It's no mystery who killed the News of the World. Owner Rupert Murdoch pulled the trigger, announcing that Sunday's issue, shockingly, will be his 168-year-old newspaper's last.
As for who wanted the News of the World dead—that's more complicated.
So, did they?
Mostly no, but a little bit yes.
First the backstory: The News of the World, as all of the lowercase world now knows, per countless allegations (some verified, some not), was hacking into celebrity cell phones.
But only one bold-faced Brit appears to have really, truly got the train rolling down the track—and crashing into the News of the World's offices.
And if you're thinking the newly powerful Middleton you're wrong, but close.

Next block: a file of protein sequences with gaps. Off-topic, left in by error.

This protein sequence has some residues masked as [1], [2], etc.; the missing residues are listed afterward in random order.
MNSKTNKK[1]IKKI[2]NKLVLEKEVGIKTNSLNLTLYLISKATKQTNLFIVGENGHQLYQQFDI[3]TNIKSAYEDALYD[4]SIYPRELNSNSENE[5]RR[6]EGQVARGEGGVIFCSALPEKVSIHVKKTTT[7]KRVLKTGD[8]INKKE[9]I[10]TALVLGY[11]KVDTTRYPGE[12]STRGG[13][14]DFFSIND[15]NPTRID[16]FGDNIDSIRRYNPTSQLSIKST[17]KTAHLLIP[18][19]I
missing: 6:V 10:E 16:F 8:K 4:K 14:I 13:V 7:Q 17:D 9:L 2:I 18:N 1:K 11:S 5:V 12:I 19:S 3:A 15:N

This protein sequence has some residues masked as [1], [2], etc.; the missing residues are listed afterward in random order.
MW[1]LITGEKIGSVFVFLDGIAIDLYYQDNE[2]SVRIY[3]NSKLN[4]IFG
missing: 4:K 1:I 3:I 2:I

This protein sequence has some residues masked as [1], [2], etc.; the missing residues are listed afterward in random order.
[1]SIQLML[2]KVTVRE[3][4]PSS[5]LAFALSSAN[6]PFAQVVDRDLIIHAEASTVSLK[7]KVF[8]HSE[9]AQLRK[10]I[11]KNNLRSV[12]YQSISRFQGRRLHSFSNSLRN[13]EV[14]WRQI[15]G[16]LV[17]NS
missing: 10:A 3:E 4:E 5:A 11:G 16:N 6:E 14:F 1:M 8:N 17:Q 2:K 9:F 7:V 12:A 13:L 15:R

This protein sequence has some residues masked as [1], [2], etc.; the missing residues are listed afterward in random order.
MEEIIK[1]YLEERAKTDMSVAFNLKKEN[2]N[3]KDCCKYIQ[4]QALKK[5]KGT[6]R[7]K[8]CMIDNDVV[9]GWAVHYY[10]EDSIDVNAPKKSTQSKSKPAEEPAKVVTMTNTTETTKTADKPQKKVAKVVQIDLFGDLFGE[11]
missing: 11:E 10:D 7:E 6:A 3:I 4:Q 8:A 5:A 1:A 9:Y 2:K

It was back in 2005 that her future husband suspected that the tab had breached his privacy to score a scoop about a knee injury. A Scotland Yard probe ensued, and, in 2006, a News of the World reporter and a P.I. were jailed.
But the paper wasn't shuttered.
"I think there are some people who look at the royal family, and forget they are human beings," said Daniel Willis, who researches and writes about royal history. "I think there is an expectation that people will try to pry into their private lives."
Indeed, it would take this week's revelations that the tab had hacked into the phones of a 13-year-old murdered girl, the father of a bombing victim and war veterans to produce the kind of outrage that led to government condemnation, advertiser pullouts, and, ultimately, the surrender flag.
The News of the World, enemy of the celebrity, was done in by the common man.
Make that, the not-so-common man.